Cont’d. • Initially it is without specific symptoms and can only be detected as an increase in serum creatinine and as kidney function decreases • Blood pressure is increased due to fluid overload and production of vasoactive hormones leading to hypertension and congestive heart failure. • Potassium accumulates in the blood. • Erythropoietin synthesis is decreased. • Fluid volume overload. • Hyperphosphatemia. • Metabolic acidosis.
Diagnosis. • Blood test - to find out if waste substances have been filtered out • Urine test - to see if there is blood or protein in the urine. • Kidney scans such as MRI scan, CT scan or ultrasound - to find if there are any unusual blockages in urine flow. When kidney disease is advanced, the kidneys are shrunken, have an uneven shape and are firm to touch. • Kidney biopsy - taking a small sample of tissue to test the cells and look for damage • Calculating the glomerular filtration rate (GFR) - to check how efficiently the kidneys are filtering waste, in particular a substance called creatinine.
Treatment. • Treatment focuses on controlling the symptoms, minimizing complications, and slowing the progression of the disease • Three basic stages in treatment • Preserve remaining nephrons • Conservative treatment of uraemic syndrome • Renal dialysis and transplantation
Preserve remaining nephron function • Control of hypertension and heart failure • Treatment of superimposed urinary tract infection • Correction of salt and water depletion • Careful prescribing of drugs that are potentially nephrotoxic • Dietary protein restriction • Conservative management of uraemic syndrome • Reduce protein intake • Aluminium hydroxide to reduce intestinal phosphate absorption • Vitamin D and calcium supplements to increase serum calcium • Allopurinol to reduce serum uric acid • Erythropoietin to correct anaemia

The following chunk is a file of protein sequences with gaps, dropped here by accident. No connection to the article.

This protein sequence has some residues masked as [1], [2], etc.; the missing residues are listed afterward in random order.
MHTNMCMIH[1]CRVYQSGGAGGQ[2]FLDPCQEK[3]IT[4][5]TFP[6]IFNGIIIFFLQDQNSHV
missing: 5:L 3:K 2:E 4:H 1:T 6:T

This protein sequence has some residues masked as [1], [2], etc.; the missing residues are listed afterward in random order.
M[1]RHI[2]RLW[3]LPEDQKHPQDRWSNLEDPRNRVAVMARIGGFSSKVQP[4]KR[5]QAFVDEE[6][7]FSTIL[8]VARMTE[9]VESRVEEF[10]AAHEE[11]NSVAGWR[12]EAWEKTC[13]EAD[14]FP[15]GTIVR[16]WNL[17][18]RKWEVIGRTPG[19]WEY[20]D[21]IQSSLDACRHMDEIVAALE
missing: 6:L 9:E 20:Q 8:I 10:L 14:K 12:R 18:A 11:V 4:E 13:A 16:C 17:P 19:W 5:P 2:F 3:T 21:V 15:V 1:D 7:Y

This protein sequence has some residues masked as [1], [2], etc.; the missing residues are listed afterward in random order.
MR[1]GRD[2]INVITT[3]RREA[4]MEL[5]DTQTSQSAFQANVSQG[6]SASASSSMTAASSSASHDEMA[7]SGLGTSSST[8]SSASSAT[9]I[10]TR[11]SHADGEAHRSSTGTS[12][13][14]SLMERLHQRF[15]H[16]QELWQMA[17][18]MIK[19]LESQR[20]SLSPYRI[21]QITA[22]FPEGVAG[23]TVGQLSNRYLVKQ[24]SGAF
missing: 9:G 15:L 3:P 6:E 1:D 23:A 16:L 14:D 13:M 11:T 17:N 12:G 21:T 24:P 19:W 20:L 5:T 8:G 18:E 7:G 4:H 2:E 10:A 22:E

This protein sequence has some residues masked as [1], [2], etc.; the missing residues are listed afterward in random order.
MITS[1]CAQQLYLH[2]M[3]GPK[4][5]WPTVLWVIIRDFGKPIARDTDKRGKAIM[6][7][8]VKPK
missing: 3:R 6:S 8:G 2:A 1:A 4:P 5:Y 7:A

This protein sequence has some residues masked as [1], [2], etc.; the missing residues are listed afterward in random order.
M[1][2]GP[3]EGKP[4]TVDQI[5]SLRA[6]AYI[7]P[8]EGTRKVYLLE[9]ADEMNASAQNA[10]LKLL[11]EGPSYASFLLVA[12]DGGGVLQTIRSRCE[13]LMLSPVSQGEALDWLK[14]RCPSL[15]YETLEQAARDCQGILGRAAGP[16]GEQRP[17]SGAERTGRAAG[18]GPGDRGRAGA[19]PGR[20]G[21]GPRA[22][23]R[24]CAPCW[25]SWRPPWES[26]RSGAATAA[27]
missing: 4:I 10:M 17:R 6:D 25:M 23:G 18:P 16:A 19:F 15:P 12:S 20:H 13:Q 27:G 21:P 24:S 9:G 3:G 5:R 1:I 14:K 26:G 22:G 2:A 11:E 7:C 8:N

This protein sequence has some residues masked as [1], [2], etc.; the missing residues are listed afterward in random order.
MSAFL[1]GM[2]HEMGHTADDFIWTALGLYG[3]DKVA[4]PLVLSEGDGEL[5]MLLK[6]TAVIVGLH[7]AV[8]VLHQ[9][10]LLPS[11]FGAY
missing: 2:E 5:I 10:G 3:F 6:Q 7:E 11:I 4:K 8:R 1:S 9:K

Dialysis is the option for ongoing treatment, often used while waiting for a suitable transplant opportunity • Kidney transplant, in which a functioning kidney from a donor is surgically grafted into the patient, has a good rate of success
Differencies • Acute renal failure Most causes of acute renal failure can be treated and the kidney function will return to normal with time. Replacement of the kidney function by dialysis (artificial kidney) may be necessary until kidney function has returned. • Chronic renal failureChronic kidney damage is usually not reversible and if extensive, the kidneys may eventually fail completely. Dialysis or kidney transplantation will then become necessary
Another diagnostic clue that helps differentiate CRF and ARF is gradual rise in serum creatinine (over several months or years) as opposed to a sudden increase in the serum creatinine (several days to weeks).
References • Alexander, M.F, Fawcett, J.N. and Ruciman, P.J. (2000) Nursing practice Hospital & Homes. The Adult. 2nd Edition Edinburgh. Harcourt Publishers Limited. • Acute Renal Failure (online), Available from www.patient.co.uk/showdoc/400006 accesses on 07|11|2006 • Redmond et al (2004): Acute renal failure: recognition and treatment in ward patients. Nursing Standard 18, 22, 46-53.